What Kind of Coffee Do You Use for French Presses: Some of the Best Beans You Can Use
French presses have been around since the 1800’s, and in the present, the options, when it comes to design and material, are almost endless. Whether you own stainless steel or the classic glass French press, it is sure that the coffee flavor will be full-bodied as long as you do the correct brewing process. Nonetheless, coffee connoisseurs who are just starting might ask, “What kind of coffee do you use for French presses?”
Coffee beans come in different roast and flavor types, but the truth is, you can use any type of coffee beans because this is just a matter of taste and preference. No matter what coffee bean you use, you just have to make sure that they are coarsely ground, and the amount of water is proportionate to the number of tablespoons of coffee grounds you used. Nonetheless, there are some rare and exceptional coffee beans that you must consider making or drinking at least once in your life.
What Kind of Coffee Do You Use for French Presses: Some of the Best Beans in the World
Around the world, you will find a lot of coffee beans that you can use for your French press. Merely buying anything that is available might not give you the taste of coffee that you want. Hence, we have narrowed down some of the most recognized coffee from different continents.
- Civet or Luwak Coffee
These coffee beans are considered the most expensive in the world, and they usually come from the Philippines, Indonesia, and Thailand. It may sound weird, but these coffee beans come from the feces of Asian Palm Civets. These animals feed on coffee beans, and they don’t get digested, so they come out as whole coffee cherries. Then, the farmers harvest, clean and dry them and they become great coffee because apparently, the enzymes of these animals’ stomach give coffee beans a better taste.
- Mocha Java Coffee
This variety is one of the oldest coffee blends in the world. It is done by combining mocha and java coffee beans that come from Yemen and Indonesia, respectively. The mocha coffee beans have a lighter and fruitier flavor while java’s undertones are deep and rich, and when combined, they produce beautiful coffee flavors. Today, coffee roasters make this blend by combining coffee beans from Sumatra and Ethiopia.
- Tanzania Peaberry Coffee
These coffee beans are grown in Mount Meru and Kilimanjaro, and they are a variety of Arabica coffee. They usually have a fruity and sweet acidity and exhibit black currant and citrus notes. However, if you want to experience the complexity of these coffee beans, you need to try them medium roasted.
- Kenya AA Coffee
This coffee is amongst the best in the world, and they are cultivated at elevations higher than 6,600 feet. These coffee beans have a floral and fresh aroma, bright acidity, rich body and strong flavors.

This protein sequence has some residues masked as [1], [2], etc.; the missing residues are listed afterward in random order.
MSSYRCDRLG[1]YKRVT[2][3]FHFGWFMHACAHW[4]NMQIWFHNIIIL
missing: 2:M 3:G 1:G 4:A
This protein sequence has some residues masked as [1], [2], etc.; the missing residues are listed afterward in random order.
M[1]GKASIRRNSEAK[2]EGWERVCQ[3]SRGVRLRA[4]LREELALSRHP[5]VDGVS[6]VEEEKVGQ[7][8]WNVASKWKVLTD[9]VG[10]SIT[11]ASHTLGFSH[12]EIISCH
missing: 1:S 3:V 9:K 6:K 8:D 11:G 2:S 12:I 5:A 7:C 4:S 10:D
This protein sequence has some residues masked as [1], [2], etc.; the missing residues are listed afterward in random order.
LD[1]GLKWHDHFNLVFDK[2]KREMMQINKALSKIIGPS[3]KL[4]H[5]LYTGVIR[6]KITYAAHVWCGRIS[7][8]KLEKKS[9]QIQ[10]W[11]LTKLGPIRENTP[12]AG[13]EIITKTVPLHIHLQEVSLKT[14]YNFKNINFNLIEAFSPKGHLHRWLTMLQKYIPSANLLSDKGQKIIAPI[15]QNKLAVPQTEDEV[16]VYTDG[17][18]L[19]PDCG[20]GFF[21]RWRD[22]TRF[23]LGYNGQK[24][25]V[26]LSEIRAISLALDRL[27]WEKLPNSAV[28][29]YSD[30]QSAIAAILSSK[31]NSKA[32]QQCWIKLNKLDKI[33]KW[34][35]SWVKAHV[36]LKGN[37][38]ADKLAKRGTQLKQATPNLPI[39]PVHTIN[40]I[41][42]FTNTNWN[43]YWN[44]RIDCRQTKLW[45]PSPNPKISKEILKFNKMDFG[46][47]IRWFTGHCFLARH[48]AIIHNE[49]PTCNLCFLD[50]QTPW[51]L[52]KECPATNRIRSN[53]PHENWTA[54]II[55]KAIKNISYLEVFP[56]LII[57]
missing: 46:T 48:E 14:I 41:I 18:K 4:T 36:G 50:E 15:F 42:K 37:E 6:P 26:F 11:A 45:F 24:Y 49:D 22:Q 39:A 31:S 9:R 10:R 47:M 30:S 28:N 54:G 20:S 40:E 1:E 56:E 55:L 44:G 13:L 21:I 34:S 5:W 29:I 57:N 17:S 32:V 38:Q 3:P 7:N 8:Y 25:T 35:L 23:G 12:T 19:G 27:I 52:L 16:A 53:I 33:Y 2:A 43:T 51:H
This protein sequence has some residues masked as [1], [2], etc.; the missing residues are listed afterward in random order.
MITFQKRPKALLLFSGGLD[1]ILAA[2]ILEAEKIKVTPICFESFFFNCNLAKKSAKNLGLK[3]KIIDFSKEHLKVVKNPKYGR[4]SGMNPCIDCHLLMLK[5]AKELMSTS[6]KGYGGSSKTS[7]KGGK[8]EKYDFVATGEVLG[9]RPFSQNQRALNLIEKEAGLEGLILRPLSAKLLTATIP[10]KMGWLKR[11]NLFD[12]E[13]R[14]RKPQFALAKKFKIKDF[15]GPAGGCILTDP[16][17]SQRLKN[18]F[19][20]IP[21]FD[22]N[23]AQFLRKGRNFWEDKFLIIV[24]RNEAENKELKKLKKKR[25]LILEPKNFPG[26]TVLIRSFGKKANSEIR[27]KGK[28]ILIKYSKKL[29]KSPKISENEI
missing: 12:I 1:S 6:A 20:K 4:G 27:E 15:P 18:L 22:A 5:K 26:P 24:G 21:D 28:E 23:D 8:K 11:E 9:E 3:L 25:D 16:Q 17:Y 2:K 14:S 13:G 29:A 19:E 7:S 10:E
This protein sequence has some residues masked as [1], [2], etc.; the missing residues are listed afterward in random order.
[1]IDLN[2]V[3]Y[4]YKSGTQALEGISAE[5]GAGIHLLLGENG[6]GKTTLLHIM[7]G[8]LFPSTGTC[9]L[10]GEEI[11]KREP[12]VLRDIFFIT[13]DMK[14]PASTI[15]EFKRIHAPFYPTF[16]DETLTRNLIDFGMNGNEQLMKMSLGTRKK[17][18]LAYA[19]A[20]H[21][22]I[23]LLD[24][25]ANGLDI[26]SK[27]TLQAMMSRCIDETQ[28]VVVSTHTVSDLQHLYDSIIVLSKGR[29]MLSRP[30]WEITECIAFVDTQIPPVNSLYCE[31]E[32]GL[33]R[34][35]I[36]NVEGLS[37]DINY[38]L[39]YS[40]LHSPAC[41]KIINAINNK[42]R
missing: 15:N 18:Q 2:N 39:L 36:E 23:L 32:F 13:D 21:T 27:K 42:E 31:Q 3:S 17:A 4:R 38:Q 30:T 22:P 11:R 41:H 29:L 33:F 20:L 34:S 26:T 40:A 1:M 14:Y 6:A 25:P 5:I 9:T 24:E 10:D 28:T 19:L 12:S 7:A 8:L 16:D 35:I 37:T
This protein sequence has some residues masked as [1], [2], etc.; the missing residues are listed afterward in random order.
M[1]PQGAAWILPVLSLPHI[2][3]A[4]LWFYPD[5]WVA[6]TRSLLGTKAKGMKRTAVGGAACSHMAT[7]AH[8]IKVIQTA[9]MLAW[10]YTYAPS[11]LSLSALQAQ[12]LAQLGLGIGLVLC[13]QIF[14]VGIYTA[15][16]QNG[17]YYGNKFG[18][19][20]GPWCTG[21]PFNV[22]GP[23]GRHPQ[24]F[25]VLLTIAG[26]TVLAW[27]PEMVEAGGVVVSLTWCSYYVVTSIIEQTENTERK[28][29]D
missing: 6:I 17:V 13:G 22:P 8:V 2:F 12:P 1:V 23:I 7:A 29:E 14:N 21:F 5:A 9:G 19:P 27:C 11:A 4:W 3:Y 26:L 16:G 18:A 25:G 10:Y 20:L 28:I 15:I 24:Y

- Ethiopian Yirgacheffe Coffee
These coffee beans have a floral and sweet aroma and light to medium body. They are considered to be one of the best Arabica coffee in the world because they are processed wetly and grown at high elevations which is usually 6,600 feet above sea level in Southern Ethiopia.
From the Central or South Americas
- Guatemala Antigua Coffee
The soil where this coffee variety is grown is in a valley of three volcanoes, and their elevation is at 4600 feet above sea level. These conditions make a suitable environment for growing coffee which is why they have bright acidity, floral aroma, and full body. Their flavors best come out when these coffee beans are dark roasted.
- Brazilian Santos Coffee
Brazil is the biggest coffee exporter in the world, and they supply about 60 percent of the world’s coffee demand. These coffee beans bear the name Santos because of the port where they are shipped from. Brazilian Santos coffee is wet processed, and you will know that they have a good quality if they have a medium body and low acidity.
- Mexican Altura Coatepec Coffee
These coffee beans are considered some of the finest in Mexico. They are grown in the central mountain range of the Veracruz State; thus, the name “Altura.” These coffee beans are also wet processed and have a delicate acidity, chocolatey overtones, and nutty flavor.
From North America or Hawaii
- Hawaii Kona Coffee
These coffee beans are some of the best Hawaiian Arabica, and some would claim that they are the most treasured and rarest coffee varieties in the world. They grow at 2,000 feet above sea levels at the slopes of the Mauna Loa and Hualalai Volcanoes at Kona, Hawaii. These coffee beans have a very complex flavor, medium body, and bright acidity.
From the Carribean
- Jamaican Blue Mountain Coffee
Jamaican Blue Mountain is also amongst the best gourmet coffee beans in the world, and as its name implies, they are grown in the Blue Moutain region of Jamaica. They are considered rare because Jamaica only produces 2.7 million pounds of these coffee beans per year and majority of them are imported to Japan. These coffee beans provide a full body, sweet flavor, and clean taste. Some even say they have no bitterness at all.
It does not matter what kind of coffee do you use for French presses because the perfect coffee beans will solely depend on your preference. More importantly, you need to follow the correct brewing procedure because, even if you are using the best coffee beans, they will be put to waste if they are not used properly. Nevertheless, if you want to use the tried-and-tested, quality, and rare coffee beans, the varieties we have mentioned are worth the try because coffee enthusiasts have been talking about them for so long.
Once you look into the great qualities of the coffee beans above, you will notice that they also give you a clue on how to choose coffee beans. Hence, if you plan to buy coffee beans aside from those above, you must consider the product’s certification, freshness, flavor, and aroma as well as where the beans were grown, harvested, and manufactured.